How’s that for a blog title?, one of my favorite sayings is this: “the more I know, the more I realize what I don’t know” — does that make any sense? That’s a saying that some credit to Socrates. That seems to be true for me more often than not. For example, I didn’t realize how valuable the sliding table attachment would be to me. For the Armoire there are 4 glued up panels for the sides that are about 17″ wide and 18″-30″ long. Even the shop made sliding table for the Jet wouldn’t accommodate that width and you know how tricky it is trying to use just a miter gauge for a panel of that size. Okay; patience is in order until Woodworkers Emporium gives me a call saying the sliding table has arrived.
Next thing is the differences with wood even the same species. That’s something I’ve always known but in this case it was quite dramatic. In a previous blog (Shop Happenings) I talked about getting a piece of Mahogany locally for the top drawer stretcher and side panel. My main concern was the coloration of wood matching the Genuine Mahogany purchased at Woodworkers Source in Phoenix. I noticed the replacement wood was strange to plane, the shavings were very thin yet they wouldn’t clear and they’d get stuck to the bottom of the plane preventing good cuts. Same thing when it came to cutting out the mortises. If you look at the picture notice that the wood doesn’t cut cleanly at all, rather it seems to shred. I told my wife that cutting a mortise in a Jicama would probably get cleaner results!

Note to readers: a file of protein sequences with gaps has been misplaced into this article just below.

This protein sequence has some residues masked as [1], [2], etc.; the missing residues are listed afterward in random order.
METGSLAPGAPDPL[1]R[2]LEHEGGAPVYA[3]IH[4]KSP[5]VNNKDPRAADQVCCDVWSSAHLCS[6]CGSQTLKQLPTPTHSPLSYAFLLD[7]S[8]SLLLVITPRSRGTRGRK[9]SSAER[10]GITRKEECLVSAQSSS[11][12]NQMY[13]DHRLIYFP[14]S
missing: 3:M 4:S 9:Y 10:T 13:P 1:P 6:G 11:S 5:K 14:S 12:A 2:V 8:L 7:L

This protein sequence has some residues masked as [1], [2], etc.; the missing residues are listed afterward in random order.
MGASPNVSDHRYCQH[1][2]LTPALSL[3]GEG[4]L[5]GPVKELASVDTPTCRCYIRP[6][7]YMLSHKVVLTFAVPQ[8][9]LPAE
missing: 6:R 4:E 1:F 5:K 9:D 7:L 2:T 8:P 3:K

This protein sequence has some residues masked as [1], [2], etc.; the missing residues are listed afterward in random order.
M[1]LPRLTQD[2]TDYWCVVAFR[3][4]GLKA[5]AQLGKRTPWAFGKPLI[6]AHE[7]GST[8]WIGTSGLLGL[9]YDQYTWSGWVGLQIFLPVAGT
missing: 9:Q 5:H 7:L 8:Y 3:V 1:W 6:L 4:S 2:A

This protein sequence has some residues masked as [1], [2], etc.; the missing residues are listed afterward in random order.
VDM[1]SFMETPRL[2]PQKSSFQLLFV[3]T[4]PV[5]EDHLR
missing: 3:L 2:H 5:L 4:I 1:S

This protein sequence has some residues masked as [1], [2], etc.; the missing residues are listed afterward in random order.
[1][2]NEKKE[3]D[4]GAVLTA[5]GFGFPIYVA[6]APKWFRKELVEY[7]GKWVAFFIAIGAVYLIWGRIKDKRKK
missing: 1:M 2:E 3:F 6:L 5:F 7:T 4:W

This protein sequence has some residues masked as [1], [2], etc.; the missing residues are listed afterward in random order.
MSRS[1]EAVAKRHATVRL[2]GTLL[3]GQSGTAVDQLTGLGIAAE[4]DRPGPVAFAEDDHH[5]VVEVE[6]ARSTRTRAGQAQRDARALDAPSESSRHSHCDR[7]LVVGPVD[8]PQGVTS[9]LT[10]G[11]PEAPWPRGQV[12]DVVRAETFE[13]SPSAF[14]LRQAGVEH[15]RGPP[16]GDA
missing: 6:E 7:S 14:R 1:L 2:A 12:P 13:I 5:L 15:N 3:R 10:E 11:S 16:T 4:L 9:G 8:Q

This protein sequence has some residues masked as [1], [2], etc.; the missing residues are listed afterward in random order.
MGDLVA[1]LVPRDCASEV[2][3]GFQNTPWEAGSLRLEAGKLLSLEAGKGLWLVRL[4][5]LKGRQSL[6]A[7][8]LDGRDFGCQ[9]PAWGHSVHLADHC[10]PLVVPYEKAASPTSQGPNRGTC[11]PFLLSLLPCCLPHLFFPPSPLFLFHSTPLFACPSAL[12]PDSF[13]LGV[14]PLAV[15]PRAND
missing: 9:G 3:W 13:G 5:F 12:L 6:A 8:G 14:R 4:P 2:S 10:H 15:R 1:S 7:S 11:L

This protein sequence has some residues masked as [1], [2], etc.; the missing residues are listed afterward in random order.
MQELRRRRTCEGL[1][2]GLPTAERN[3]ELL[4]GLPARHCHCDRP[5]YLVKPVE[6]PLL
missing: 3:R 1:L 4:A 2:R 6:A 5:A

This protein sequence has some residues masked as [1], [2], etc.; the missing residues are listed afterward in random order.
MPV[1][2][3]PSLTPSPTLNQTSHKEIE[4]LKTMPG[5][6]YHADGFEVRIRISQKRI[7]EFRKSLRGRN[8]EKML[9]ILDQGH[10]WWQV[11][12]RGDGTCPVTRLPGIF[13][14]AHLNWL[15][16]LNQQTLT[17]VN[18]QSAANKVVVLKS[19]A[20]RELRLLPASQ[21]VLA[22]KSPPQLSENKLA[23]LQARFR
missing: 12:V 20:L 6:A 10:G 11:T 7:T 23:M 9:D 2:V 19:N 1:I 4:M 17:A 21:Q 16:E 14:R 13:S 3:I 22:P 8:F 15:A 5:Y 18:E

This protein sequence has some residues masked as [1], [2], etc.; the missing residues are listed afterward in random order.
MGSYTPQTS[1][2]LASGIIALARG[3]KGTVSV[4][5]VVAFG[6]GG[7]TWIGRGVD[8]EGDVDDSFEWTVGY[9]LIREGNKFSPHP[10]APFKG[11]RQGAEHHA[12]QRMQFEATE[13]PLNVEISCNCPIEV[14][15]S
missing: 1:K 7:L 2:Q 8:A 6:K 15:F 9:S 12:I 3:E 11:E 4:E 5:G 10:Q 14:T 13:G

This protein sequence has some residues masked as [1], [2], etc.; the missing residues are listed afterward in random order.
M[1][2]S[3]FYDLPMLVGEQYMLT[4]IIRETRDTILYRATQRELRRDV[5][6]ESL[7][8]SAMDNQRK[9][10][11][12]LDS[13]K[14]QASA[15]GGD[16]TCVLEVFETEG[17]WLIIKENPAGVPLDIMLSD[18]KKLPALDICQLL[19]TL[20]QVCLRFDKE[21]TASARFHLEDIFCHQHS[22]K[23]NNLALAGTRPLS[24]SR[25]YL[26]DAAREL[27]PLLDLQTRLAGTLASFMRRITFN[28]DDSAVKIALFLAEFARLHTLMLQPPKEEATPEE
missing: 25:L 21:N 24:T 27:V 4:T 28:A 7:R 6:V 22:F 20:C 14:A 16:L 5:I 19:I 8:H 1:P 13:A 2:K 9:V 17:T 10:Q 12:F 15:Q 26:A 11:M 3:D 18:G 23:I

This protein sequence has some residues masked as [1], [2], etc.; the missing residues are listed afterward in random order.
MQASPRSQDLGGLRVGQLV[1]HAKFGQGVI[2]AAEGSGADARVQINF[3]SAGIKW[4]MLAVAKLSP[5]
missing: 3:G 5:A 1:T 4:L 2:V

That same piece of Mahogany is used for the side of the 3 small drawers compartment. Again, the softness and punkiness of the wood was a challenge. The first step was to laminate three sections together to yield the needed width. After scraping off the glue and planing it flat a dado was needed to set the support in. For this operation I used the tablesaw to establish the outer limits then chisel and router plane to finish. Yet another thing I didn’t know is that the router plane had a micro knick in it that showed in this soft, punky wood.
One last thing so this doesn’t get too lengthy and bore you! The panels for the sides needed to be planed by hand and at about 7/16″ in thickness for starters there was quite a bit of flex. This created a problem flattening them due to that movement. When putting pressure down with the plane at the center the sides would raise up. By the way, my arms were just long enough to plane this length!
The solution was a technique used on a power jointer that I’m amazed was in my memory bank. I recalled that you could put a handful of sawdust under a low spot as you ran the board over the blades so I thought may be this would work for hand flattening too — it did! I honestly can’t remember the last time I used a power jointer but it had to be when teaching at a high school in the very early 90’s!
Putting all of this together, measuring, and assembling took some doing. Thank goodness for clamps to act as a third hand during the process and then gluing up the mortise & tenon portion squarely was a chore! I started the dovetails into the tops of the legs and then used blocks to elevate a clamp to get it square — hope it works.